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Fri, Dec. 06

Loans with 204% interest OK by Arizona House
Payday loans bill advances; Senate next, final hurdle

PHOENIX - Without a vote to spare, the state House voted Monday, March 21, to allow lenders to charge interest rates up to 204 percent.

Senate Bill 1316 got the bare minimum 31 votes required for final House approval. Every Democrat voted against the measure, joined by Republicans Chris Ackerley of Sahuarita, Brenda Barton of Payson, Kate Brophy McGee of Phoenix and Tony Riveo of Peoria.

But the industry lobbyists who have pushed heavily for this law since voters wiped out payday loans still have a major hurdle.

Identical legislation was killed earlier this year in a Senate committee.

By tacking this language onto an unrelated bill that already has been approved by the Senate, supporters bypass that committee. But the now-amended measure still has to gain approval of the full Senate, a hurdle which could prove difficult to overcome.

The legislation permits companies to lend up to $2,500 for up to two years at a monthly interest rate of 15 percent. But that is only if there is collateral; if not, the monthly rate goes up to 17 percent.

What that means is that someone who borrows $2,500 for the full two years would end up repaying more than $10,000 when interest charges are tacked on.

Barton, in parting ways with other Republicans, said she had been lobbied by those who insisted these loans are the only options for people without credit history to get quick cash. “It is not true,’’ she told her colleagues.

For example, she said credit unions have been offering “payday alternatives,’’ referring to the payday loans that voters made illegal. She said these carry annual interest rates of just 13.9 percent. And Barton said various faith-based organizations offer loans in emergency and crisis situations.

“You have not been given all the information,’’ Barton said.

That also was the conclusion of Rep. Stefanie Mach, D-Tucson.

“There are people who loan who aren’t as predatory,’’ she said.

Rep. Jay Lawrence, R-Scottsdale, disagreed, saying the alternatives are not realistic.

“They want a credit report,’’ he said. “They won’t provide the money immediately.’’

But Rep. Bruce Wheeler, D-Tucson, suggested that would not be an issue if Congress were to approve truly comprehensive health care coverage so people are not “forced into debt.’’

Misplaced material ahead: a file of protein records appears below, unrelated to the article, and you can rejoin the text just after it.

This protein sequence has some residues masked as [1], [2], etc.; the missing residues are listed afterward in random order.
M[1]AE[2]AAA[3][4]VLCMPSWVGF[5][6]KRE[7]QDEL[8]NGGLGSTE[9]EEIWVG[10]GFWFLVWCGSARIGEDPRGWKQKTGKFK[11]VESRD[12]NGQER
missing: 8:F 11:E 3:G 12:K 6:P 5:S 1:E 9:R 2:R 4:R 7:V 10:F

Rep. Reginald Bolding, D-Laveen, chided colleagues for approving the exception to state laws which generally limit interest rates on loans to no more than 36 percent a year.

“The role of government is to be the last line of defense, to be there to support individuals who are having a hard time, not to work to build wealth on the backs of people in poverty,’’ he said. “We should be ashamed of ourselves, each and every single one of us.’’

Bolding said if lawmakers are worried about poor people having more options to borrow “then we need to step up.’’

Monday’s debate also included suggestions of fraud.

Several lawmakers told of getting boxes of letters, purportedly from constituents, urging them to support the measure. But Rep. Diego Espinosa, D-Tolleson, said when he called some of them up, none of them were aware of having signed such documents.

Rep. Rusty Bowers, R-Mesa, conceded the point, saying the box of letters he had received “I think by in large is a fake.’’

Bowers, however, said he subscribes to the viewpoint that these loans provide needed options.

That question of options for borrowers has been thrown around for more than a decade.

In 2000 the industry -- including many of the same companies who now want to offer these loans -- convinced lawmakers to legalize “payday loans’’ in the state. These short-term loans of up to $500 carried interest rates approaching 400 percent.

But legislators, cautious of the special treatment, put in a 10-year limit on the exception to the regular interest cap. Ultimately, they concluded the payday loans were a bad idea and refused to renew them.

In a last-ditch effort, industry lobbyists took their case directly to voters with a $14 million campaign. But Arizonans were not convinced, voted 3-2 in 2008 to kill the plan.

Payday loans became illegal as scheduled in 2010. And the industry has been trying ever since to get them -- or something close to them -- reauthorized.

In a last-minute bid for votes, supporters agreed to have this new form of loans self-destruct in 2036 unless reauthorized at that time.

In discussing the lobbying by the industry, Rep. Debbie McCune Davis, D-Phoenix, pointed out that one of the lobbyists who testified in favor of the measure actually is on probation.

John Rabenold who lobbies for Check ‘n Go, pleaded guilty last year to two charges of failing to report gifts to lawmakers Ohio. That involves paying for lawmakers to see a football game and free meals.

At the time Rabenold was lobbying against Ohio legislation to regulate payday lends which charge interest rates as high as 400 percent a year.

But McCune Davis did not allege Monday that Rabenold had violated any Arizona laws in connection with this bill.

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